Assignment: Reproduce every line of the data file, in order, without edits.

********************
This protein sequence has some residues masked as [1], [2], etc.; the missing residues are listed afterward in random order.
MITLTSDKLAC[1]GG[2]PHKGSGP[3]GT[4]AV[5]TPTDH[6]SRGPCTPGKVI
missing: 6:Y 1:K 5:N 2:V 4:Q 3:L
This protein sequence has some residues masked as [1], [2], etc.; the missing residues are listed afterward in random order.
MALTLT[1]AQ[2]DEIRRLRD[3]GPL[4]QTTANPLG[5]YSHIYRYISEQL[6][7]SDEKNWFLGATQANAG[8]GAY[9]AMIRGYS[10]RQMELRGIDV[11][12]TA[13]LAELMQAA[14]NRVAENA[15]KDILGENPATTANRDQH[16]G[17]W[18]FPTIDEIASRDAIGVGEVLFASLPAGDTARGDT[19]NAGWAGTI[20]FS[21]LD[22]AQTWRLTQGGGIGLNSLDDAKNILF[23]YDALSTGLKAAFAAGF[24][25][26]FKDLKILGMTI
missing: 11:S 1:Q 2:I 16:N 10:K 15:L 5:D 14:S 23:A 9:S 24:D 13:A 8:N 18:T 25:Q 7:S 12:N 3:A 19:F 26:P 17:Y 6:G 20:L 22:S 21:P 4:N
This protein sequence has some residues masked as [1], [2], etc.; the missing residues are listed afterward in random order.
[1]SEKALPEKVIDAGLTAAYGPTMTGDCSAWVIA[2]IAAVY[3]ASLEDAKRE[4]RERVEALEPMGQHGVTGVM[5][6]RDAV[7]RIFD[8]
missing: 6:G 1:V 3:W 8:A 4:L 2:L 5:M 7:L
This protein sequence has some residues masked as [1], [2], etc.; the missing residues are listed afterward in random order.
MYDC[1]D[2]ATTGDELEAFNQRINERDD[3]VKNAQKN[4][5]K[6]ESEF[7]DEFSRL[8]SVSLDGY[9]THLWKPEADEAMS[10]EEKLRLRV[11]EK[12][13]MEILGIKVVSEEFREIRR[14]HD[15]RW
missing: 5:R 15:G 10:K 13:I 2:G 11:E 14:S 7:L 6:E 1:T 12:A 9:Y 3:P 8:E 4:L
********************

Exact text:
This protein sequence has some residues masked as [1], [2], etc.; the missing residues are listed afterward in random order.
MITLTSDKLAC[1]GG[2]PHKGSGP[3]GT[4]AV[5]TPTDH[6]SRGPCTPGKVI
missing: 6:Y 1:K 5:N 2:V 4:Q 3:L
This protein sequence has some residues masked as [1], [2], etc.; the missing residues are listed afterward in random order.
MALTLT[1]AQ[2]DEIRRLRD[3]GPL[4]QTTANPLG[5]YSHIYRYISEQL[6][7]SDEKNWFLGATQANAG[8]GAY[9]AMIRGYS[10]RQMELRGIDV[11][12]TA[13]LAELMQAA[14]NRVAENA[15]KDILGENPATTANRDQH[16]G[17]W[18]FPTIDEIASRDAIGVGEVLFASLPAGDTARGDT[19]NAGWAGTI[20]FS[21]LD[22]AQTWRLTQGGGIGLNSLDDAKNILF[23]YDALSTGLKAAFAAGF[24][25][26]FKDLKILGMTI
missing: 11:S 1:Q 2:I 16:N 10:K 15:L 5:D 14:S 23:A 9:S 24:D 13:A 8:N 18:T 25:Q 7:S 12:N 3:A 19:F 26:P 17:Y 6:G 20:L 22:S 21:P 4:N
This protein sequence has some residues masked as [1], [2], etc.; the missing residues are listed afterward in random order.
[1]SEKALPEKVIDAGLTAAYGPTMTGDCSAWVIA[2]IAAVY[3]ASLEDAKRE[4]RERVEALEPMGQHGVTGVM[5][6]RDAV[7]RIFD[8]
missing: 6:G 1:V 3:W 8:A 4:L 2:L 5:M 7:L
This protein sequence has some residues masked as [1], [2], etc.; the missing residues are listed afterward in random order.
MYDC[1]D[2]ATTGDELEAFNQRINERDD[3]VKNAQKN[4][5]K[6]ESEF[7]DEFSRL[8]SVSLDGY[9]THLWKPEADEAMS[10]EEKLRLRV[11]EK[12][13]MEILGIKVVSEEFREIRR[14]HD[15]RW
missing: 5:R 15:G 10:K 13:I 2:G 11:E 14:S 7:L 6:E 1:T 12:A 9:Y 3:P 8:E 4:L